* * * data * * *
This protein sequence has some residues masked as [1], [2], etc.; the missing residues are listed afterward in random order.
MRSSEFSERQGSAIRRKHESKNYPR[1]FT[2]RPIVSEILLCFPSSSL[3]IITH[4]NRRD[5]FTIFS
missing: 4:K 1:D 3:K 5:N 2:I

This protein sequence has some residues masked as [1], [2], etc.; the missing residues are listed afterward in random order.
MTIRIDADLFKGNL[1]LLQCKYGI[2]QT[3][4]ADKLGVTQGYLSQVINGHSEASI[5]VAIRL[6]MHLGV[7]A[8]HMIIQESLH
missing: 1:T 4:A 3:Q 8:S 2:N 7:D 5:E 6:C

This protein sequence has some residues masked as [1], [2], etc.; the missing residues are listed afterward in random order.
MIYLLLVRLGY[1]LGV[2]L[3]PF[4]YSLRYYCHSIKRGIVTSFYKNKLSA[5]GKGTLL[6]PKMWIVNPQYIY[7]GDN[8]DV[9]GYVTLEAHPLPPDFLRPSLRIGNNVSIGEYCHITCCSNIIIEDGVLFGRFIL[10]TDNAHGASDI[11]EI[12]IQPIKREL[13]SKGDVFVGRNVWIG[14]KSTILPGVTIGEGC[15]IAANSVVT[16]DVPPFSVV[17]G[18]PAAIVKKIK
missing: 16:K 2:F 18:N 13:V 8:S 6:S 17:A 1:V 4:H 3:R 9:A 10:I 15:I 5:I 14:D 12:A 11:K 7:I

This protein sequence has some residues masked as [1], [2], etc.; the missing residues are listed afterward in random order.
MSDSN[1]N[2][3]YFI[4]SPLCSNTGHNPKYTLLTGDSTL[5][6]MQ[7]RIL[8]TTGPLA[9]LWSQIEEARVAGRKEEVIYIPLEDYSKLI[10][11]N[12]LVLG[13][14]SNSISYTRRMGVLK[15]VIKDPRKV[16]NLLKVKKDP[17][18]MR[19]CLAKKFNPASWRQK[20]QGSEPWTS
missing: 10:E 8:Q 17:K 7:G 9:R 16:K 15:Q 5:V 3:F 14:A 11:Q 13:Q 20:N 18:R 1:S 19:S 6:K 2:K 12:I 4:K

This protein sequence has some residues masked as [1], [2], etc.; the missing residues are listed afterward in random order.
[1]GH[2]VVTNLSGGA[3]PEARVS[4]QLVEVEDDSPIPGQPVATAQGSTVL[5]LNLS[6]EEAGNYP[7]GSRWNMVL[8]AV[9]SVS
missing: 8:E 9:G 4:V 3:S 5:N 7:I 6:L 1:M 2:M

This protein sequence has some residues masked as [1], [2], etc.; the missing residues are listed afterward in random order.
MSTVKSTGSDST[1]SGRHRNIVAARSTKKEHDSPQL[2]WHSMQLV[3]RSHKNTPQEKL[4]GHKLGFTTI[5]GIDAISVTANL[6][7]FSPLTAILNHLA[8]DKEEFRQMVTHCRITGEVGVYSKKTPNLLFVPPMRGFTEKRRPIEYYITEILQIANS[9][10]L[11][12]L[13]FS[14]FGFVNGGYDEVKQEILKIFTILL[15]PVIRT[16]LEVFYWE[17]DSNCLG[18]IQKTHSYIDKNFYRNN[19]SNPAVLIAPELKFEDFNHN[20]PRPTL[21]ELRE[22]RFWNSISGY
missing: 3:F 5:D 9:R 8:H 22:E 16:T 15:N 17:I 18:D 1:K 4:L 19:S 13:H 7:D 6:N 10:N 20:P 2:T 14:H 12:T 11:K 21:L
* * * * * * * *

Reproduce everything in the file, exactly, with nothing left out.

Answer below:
This protein sequence has some residues masked as [1], [2], etc.; the missing residues are listed afterward in random order.
MRSSEFSERQGSAIRRKHESKNYPR[1]FT[2]RPIVSEILLCFPSSSL[3]IITH[4]NRRD[5]FTIFS
missing: 4:K 1:D 3:K 5:N 2:I

This protein sequence has some residues masked as [1], [2], etc.; the missing residues are listed afterward in random order.
MTIRIDADLFKGNL[1]LLQCKYGI[2]QT[3][4]ADKLGVTQGYLSQVINGHSEASI[5]VAIRL[6]MHLGV[7]A[8]HMIIQESLH
missing: 1:T 4:A 3:Q 8:S 2:N 7:D 5:E 6:C

This protein sequence has some residues masked as [1], [2], etc.; the missing residues are listed afterward in random order.
MIYLLLVRLGY[1]LGV[2]L[3]PF[4]YSLRYYCHSIKRGIVTSFYKNKLSA[5]GKGTLL[6]PKMWIVNPQYIY[7]GDN[8]DV[9]GYVTLEAHPLPPDFLRPSLRIGNNVSIGEYCHITCCSNIIIEDGVLFGRFIL[10]TDNAHGASDI[11]EI[12]IQPIKREL[13]SKGDVFVGRNVWIG[14]KSTILPGVTIGEGC[15]IAANSVVT[16]DVPPFSVV[17]G[18]PAAIVKKIK
missing: 16:K 2:F 18:N 13:V 8:S 6:S 17:A 1:V 4:H 3:R 9:A 10:I 15:I 5:I 14:D 12:A 11:K 7:I

This protein sequence has some residues masked as [1], [2], etc.; the missing residues are listed afterward in random order.
MSDSN[1]N[2][3]YFI[4]SPLCSNTGHNPKYTLLTGDSTL[5][6]MQ[7]RIL[8]TTGPLA[9]LWSQIEEARVAGRKEEVIYIPLEDYSKLI[10][11]N[12]LVLG[13][14]SNSISYTRRMGVLK[15]VIKDPRKV[16]NLLKVKKDP[17][18]MR[19]CLAKKFNPASWRQK[20]QGSEPWTS
missing: 10:E 8:Q 17:K 7:G 9:R 16:K 15:Q 5:V 3:F 14:A 11:Q 13:Q 20:N 18:R 1:S 19:S 6:K 2:K 12:I 4:K

This protein sequence has some residues masked as [1], [2], etc.; the missing residues are listed afterward in random order.
[1]GH[2]VVTNLSGGA[3]PEARVS[4]QLVEVEDDSPIPGQPVATAQGSTVL[5]LNLS[6]EEAGNYP[7]GSRWNMVL[8]AV[9]SVS
missing: 8:E 9:G 4:V 3:S 5:N 7:I 6:L 1:M 2:M

This protein sequence has some residues masked as [1], [2], etc.; the missing residues are listed afterward in random order.
MSTVKSTGSDST[1]SGRHRNIVAARSTKKEHDSPQL[2]WHSMQLV[3]RSHKNTPQEKL[4]GHKLGFTTI[5]GIDAISVTANL[6][7]FSPLTAILNHLA[8]DKEEFRQMVTHCRITGEVGVYSKKTPNLLFVPPMRGFTEKRRPIEYYITEILQIANS[9][10]L[11][12]L[13]FS[14]FGFVNGGYDEVKQEILKIFTILL[15]PVIRT[16]LEVFYWE[17]DSNCLG[18]IQKTHSYIDKNFYRNN[19]SNPAVLIAPELKFEDFNHN[20]PRPTL[21]ELRE[22]RFWNSISGY
missing: 3:F 5:D 9:R 8:H 22:E 16:T 15:N 17:I 18:D 1:K 4:L 19:S 13:H 7:D 6:N 10:N 20:P 2:T 14:H 12:T 11:K 21:L